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Jason Rubenstein ’04 to Serve as Harvard Hillel Executive Director

Rabbi Jason Rubenstein will serve as the next executive director of Harvard Hillel, the center announced on Monday.
Rabbi Jason Rubenstein will serve as the next executive director of Harvard Hillel, the center announced on Monday. By Courtesy of Harvard Hillel
By Madeleine A. Hung, Crimson Staff Writer

Rabbi Jason B. Rubenstein ’04 will serve as the next executive director of Harvard Hillel, the organization announced in a press release Monday.

Rubenstein succeeds Rabbi Jonah C. Steinberg, who stepped down at the end of the 2022-2023 academic year after 12 years leading the University’s Jewish center. In the time it took Hillel to select a new executive director, Steinberg left his new role at the Anti-Defamation League and returned to Harvard as an adviser to the presidential task force on antisemitism.

Rubenstein’s appointment comes amid a heightened focus on antisemitism at Harvard.

The University’s response to antisemitism on campus following the Oct. 7 attack on Israel has become the center of attention for a congressional investigation into Harvard and contributed to former President Claudine Gay’s resignation earlier this year.

He previously served as the Jewish chaplain and senior rabbi for the Slifka Center for Jewish Life at Yale University for the past six years. Before that, Rubenstein was the dean of students at the Hadar Institute, a center for Jewish education in New York, and was ordained by the Jewish Theological Seminary.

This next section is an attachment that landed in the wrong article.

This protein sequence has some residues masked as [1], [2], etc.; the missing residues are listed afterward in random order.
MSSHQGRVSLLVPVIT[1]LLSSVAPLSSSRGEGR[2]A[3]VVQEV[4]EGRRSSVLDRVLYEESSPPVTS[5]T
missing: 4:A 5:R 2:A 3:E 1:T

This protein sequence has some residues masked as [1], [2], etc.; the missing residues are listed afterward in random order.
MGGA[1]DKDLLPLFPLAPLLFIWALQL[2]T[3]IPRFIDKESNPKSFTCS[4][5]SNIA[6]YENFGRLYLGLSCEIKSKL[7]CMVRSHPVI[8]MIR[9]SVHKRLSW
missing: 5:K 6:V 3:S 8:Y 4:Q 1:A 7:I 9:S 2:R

Rubenstein said in the press release that it will be the “honor of a lifetime” to lead Harvard Hillel.

“My life is immeasurably richer for the people, ideas, and authentic ways of Jewish expression I encountered as an undergraduate at Hillel — and the Jewish world is profoundly shaped by the distinctive leadership of generations of Harvard alumni,” he wrote.

Interim Harvard President Alan M. Garber ’76 said in the press release that Rubenstein was a “superb choice.”

“His understanding of both the challenges and the opportunities — and his longstanding, deep connection to the Harvard community — will help enable his success,” Garber wrote. “He is an insightful thinker who has the compassion, temperament, and commitment to ensure that Harvard’s Jewish students will feel welcome and well-supported.”

While at Yale, Rubenstein led efforts to support students after Hamas’ attack on Israel, including writing an open letter about grief, the conflict, and campus antisemitism.

“The resurgence of antisemitism at Harvard and beyond since Oct. 7 has made the work of sustaining Harvard’s vibrant Jewish life that much more urgent,” Rubenstein said in Monday’s press release.

Harvard Hillel president Nathan B. Gershengorn ’26 also noted the importance of Hillel for Jewish Harvard affiliates in the aftermath of Oct. 7.

“Hillel has been more indispensable than ever for Jewish students at Harvard this year, serving as a safe and welcoming home away from home for so many of us when we have needed it most,” Gershengorn wrote. “We look forward to welcoming Rabbi Rubenstein back into our community.”

—Staff writer Madeleine A. Hung can be reached at

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